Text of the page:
Growing Broccoli

Growing Broccoli
Broccoli ready to be harvested

Growing broccoli is a staple in my garden. It is part of the cabbage family like kale, cauliflower, collard greens among others. To learn about some members of the cabbage family: https://www.gardeningtheorganicway.com/vegetables/how-to-grow-cauliflower/ Broccoli is extremely high in vitamin K and C and has lots of minerals, as well as phytonutrients and flavonoids that protect against different cancers. It also has more protein than the average vegetable and a low calorie count. You can eat the leaves; I wash them, freeze them and add them to smoothies. These whole family  are highly nutritious vegetables, and broccoli is definitely a superfood. 

Starting Plants

To grow broccoli you need transplants in the north east during the spring to accommodate the shorter spring  growing season. If it warms up early the heads bolt (opening into full fledge flowers) before the heads are able to develop. Transplants should be started six to seven weeks before the last spring frost prior to planting them outdoors. Seeds will germinate when the temperatures are as low as 40°F, which means that, technically, you could direct seed them in the spring but they will germinate faster if the soil is warmer. It is best to keep the plants in an environment of 60°F and in direct sun to avoid them getting leggy. Once the plants have four to five true leaves, then transplant them outdoors, planting about 18” to 20” apart.

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For a fall planting, you can direct seed them from late May to late July or midsummer, depending on location and how fast the frost arrives. Once the plants have enough development, then place them in the correct location with proper spacing. To learn all about organic gardening you can purchase https://gardentheorganicway.etsy.com

Plant Care

Broccoli grows in full sun and cooler weather. It can get up to three feet tall depending on the variety and it can spread between two to three feet apart. The leaves tend to be greenish, while other varieties have a bluish cast.

The soil should have good amounts of organic matter but don’t over fertilize. Too much fertilizer can cause hollow stems to develop. The plant will then not be able to hold itself up or be strong enough to hold the head. Mulching them will not only prevent weeds and keep moisture even but also prevent root damage, as the roots are shallow, and they can get damaged when weeding.

A well-drained soil is necessary to prevent diseases. They do well with a pH ranging in the area of 6.0 to 7.5, which means they tolerate some alkalinity. The plants do need good amounts of moisture for proper development. Once the plants begin to produce heads, then add a side dressing of organic fertilizer or water them with compost tea.

Side shoots of broccoli. Cabbage white butterfly (cabbageworm) laying eggs on the leaves.

Harvesting

Different varieties will mature at different stages. Some are early and will mature in early summer versus others maturing in mid to late summer and other varieties are best suited for fall. Therefore, plant different varieties to stretch the harvest season from May all the way into August. Heat-tolerant varieties should be planted in the spring versus the fall. The head should be between six to ten inches in diameter when harvested.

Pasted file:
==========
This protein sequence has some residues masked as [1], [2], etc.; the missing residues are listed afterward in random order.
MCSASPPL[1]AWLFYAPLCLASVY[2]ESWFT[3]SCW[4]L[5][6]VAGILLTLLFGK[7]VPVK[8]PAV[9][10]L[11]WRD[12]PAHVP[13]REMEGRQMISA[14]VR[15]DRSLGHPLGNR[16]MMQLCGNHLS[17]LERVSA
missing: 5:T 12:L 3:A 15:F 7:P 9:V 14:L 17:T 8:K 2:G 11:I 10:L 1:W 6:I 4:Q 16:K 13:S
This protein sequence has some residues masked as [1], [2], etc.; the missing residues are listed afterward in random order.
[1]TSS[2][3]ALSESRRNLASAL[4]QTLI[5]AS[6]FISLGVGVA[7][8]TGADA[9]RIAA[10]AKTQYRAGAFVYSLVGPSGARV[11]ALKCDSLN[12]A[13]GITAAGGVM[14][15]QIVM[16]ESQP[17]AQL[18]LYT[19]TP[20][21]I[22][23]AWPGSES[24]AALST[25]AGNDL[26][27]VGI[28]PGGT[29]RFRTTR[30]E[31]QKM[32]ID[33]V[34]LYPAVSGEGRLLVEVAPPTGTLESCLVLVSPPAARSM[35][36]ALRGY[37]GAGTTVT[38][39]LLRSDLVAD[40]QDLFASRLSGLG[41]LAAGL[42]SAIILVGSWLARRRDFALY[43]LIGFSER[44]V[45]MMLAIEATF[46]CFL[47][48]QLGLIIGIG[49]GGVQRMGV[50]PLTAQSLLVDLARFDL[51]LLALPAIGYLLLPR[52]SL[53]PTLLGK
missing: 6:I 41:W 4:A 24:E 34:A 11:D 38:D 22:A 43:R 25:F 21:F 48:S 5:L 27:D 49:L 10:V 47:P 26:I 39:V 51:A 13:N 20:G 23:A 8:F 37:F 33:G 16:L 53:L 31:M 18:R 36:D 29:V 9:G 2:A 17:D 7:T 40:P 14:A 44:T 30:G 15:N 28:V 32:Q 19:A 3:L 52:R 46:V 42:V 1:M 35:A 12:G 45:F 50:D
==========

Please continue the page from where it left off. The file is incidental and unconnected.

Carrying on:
Once the main head develops, and before it opens, you should harvest them. Broccoli, unlike other plants, continues to produce from the side shoots. The heads will be small and abundant, and you can continue to harvest them for another month. You can choose to let some of these side shoots open into full bloom and let the bees and other insects enjoy their nectar. The fall harvest will tolerate a light frost but not a hard frost.

Growing broccoli seedlings under cloth cover in the spring.

Insects and Pests

This whole family has a lot of pests that are a real nuisance. Growing broccoli can be a real challenge unless you use cloth row covers to keep the pests out. From the time I place the transplants outdoors in the early spring I cover the seedlings. I do remove the cover once it gets too hot. If I did not, then the plants would get overly tall and the heads would take extra-long to develop or be relatively small. Once the protective cloth is removed, you have to apply BT or be constantly checking for larva and eggs from multiple pests. In particular, it is likely to be the cabbageworm.

In the fall, you can leave the protective covers on for the length of the season as the days get cooler. The plants may get big, since they are planted in the late summer. You can also spray with BT early on for the fall planting, and once the temperatures drop more in September, cover them before the heads begin to develop. I choose to keep them covered and to then air them out every day, since I’m dealing with a small planting versus a large farm area where this may not be practical.

Other insects that attach this family and make growing broccoli a real challenge are flea beetles, cabbage aphids, cutworms and cabbage root maggots. To avoid a buildup of diseases, I recommend a three year rotation of the whole family. If you do get clubroot, then add some additional lime to raise the pH above 7.2, and this will help kill off the disease.

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